The slip came when Obama suggested that McCain had not talked about “my Muslim faith,” meaning that he hadn’t tried to label Obama a Muslim. Here is the context, as taken from the Post article linked above:
The exchange came after Mr. Obama said that Republicans are attempting to scare voters by suggesting he is not Christian, which McCain campaign manager Rick Davis said was “cynical.”
Asked about it on ABC, Mr. Obama said, “These guys love to throw a rock and hide their hand.”
“The McCain campaign has never suggested you have Muslim connections,” said Mr. Stephanopoulos, who repeatedly interrupted Mr. Obama during the interview.
“I don’t think that when you look at what is being promulgated on Fox News, let’s say, and Republican commentators who are closely allied to these folks,” Mr Obama responded, and Mr. Stephanopoulos interrupted: “But John McCain said that’s wrong.”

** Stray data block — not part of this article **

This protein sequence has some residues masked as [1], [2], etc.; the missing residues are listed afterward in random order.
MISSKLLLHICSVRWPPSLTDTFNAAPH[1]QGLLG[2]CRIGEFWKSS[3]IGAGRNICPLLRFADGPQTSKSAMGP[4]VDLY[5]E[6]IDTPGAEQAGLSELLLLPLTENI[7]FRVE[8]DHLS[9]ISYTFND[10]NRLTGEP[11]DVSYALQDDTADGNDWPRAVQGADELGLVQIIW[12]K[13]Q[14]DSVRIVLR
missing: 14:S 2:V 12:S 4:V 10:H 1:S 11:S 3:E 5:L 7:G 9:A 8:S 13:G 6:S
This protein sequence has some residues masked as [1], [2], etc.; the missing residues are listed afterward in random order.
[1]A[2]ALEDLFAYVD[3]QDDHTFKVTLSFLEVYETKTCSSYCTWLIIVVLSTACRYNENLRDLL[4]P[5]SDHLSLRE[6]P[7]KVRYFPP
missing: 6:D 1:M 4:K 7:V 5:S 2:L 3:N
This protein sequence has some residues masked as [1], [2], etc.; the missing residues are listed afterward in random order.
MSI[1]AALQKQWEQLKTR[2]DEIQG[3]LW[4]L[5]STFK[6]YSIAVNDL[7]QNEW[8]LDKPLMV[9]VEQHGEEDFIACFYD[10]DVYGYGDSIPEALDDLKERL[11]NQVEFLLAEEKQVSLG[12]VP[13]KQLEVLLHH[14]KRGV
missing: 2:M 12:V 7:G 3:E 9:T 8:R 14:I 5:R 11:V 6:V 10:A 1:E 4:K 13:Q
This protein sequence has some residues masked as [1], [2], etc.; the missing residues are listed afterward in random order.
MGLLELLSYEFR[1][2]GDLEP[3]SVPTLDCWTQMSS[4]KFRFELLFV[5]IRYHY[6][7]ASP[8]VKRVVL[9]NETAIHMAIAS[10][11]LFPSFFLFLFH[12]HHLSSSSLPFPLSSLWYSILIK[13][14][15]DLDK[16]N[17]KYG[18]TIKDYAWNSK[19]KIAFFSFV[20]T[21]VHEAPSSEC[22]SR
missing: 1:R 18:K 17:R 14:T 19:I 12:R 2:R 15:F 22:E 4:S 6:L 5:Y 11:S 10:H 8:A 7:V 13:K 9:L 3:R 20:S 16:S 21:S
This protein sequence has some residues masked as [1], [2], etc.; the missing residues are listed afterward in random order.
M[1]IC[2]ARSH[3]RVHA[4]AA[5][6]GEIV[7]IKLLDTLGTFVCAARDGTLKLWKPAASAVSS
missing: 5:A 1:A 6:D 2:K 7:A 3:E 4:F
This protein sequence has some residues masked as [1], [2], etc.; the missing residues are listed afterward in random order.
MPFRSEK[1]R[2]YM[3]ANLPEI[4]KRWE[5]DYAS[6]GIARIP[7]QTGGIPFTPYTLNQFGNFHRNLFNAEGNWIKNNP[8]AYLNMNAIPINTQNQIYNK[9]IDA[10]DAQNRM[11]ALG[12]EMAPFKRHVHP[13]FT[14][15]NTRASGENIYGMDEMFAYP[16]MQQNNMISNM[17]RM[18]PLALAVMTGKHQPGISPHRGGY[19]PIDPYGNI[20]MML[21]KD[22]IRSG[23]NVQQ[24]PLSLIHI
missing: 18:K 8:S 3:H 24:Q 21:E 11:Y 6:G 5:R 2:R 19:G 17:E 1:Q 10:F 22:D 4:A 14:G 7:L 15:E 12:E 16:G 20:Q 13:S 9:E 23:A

“Let’s not play games,” he said. “What I was suggesting — you’re absolutely right that John McCain has not talked about my Muslim faith. And you’re absolutely right that that has not come.”
Mr. Stephanopoulos interrupted with, “Christian faith.”
“My Christian faith,” Mr. Obama said quickly. “Well, what I’m saying is that he hasn’t suggested that I’m a Muslim. And I think that his campaign’s upper echelons have not, either. What I think is fair to say is that, coming out of the Republican camp, there have been efforts to suggest that perhaps I’m not who I say I am when it comes to my faith — something which I find deeply offensive, and that has been going on for a pretty long time.”